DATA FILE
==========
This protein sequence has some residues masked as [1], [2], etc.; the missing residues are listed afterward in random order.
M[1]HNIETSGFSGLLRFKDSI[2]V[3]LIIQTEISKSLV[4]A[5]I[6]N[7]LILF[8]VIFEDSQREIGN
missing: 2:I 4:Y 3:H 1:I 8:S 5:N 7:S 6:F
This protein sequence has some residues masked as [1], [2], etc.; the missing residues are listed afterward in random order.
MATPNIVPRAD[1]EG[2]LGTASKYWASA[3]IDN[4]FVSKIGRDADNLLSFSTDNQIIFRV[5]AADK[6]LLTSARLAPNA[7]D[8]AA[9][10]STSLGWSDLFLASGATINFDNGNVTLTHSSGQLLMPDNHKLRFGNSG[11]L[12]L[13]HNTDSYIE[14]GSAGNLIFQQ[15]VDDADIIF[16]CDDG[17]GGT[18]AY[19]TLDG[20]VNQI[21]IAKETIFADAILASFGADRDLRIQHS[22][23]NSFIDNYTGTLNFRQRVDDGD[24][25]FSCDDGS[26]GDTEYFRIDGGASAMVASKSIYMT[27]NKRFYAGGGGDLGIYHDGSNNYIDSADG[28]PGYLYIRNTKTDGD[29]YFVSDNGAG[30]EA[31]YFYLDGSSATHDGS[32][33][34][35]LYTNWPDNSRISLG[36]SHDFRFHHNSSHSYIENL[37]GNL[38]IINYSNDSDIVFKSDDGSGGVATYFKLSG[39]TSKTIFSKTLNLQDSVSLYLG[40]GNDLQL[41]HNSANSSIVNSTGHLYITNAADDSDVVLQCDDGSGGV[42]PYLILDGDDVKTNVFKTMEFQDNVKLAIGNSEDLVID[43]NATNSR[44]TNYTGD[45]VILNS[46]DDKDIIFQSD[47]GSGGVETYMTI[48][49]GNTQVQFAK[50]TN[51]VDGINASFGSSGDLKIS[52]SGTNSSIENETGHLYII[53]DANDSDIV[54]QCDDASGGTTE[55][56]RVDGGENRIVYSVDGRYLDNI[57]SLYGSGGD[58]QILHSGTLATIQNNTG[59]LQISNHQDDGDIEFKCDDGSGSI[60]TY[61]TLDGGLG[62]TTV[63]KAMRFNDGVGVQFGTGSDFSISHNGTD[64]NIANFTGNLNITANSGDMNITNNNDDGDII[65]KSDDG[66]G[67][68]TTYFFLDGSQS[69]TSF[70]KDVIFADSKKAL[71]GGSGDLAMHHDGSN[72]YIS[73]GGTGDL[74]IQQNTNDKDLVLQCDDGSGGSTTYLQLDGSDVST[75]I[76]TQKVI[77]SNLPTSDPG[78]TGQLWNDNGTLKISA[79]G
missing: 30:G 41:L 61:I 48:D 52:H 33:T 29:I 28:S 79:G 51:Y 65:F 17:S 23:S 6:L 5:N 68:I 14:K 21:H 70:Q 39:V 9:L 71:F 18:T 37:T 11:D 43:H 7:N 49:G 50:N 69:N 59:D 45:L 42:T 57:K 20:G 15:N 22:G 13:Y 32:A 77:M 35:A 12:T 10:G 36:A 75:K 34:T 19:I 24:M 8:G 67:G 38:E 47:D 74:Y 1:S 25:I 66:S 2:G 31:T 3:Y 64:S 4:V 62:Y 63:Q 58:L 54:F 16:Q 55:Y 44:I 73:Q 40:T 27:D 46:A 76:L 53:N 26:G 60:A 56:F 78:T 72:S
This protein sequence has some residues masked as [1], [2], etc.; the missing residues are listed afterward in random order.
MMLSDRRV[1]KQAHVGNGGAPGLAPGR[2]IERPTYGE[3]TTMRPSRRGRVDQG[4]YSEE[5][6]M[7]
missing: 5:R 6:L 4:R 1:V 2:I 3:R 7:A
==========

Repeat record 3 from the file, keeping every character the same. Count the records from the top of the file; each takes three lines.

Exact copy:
This protein sequence has some residues masked as [1], [2], etc.; the missing residues are listed afterward in random order.
MMLSDRRV[1]KQAHVGNGGAPGLAPGR[2]IERPTYGE[3]TTMRPSRRGRVDQG[4]YSEE[5][6]M[7]
missing: 5:R 6:L 4:R 1:V 2:I 3:R 7:A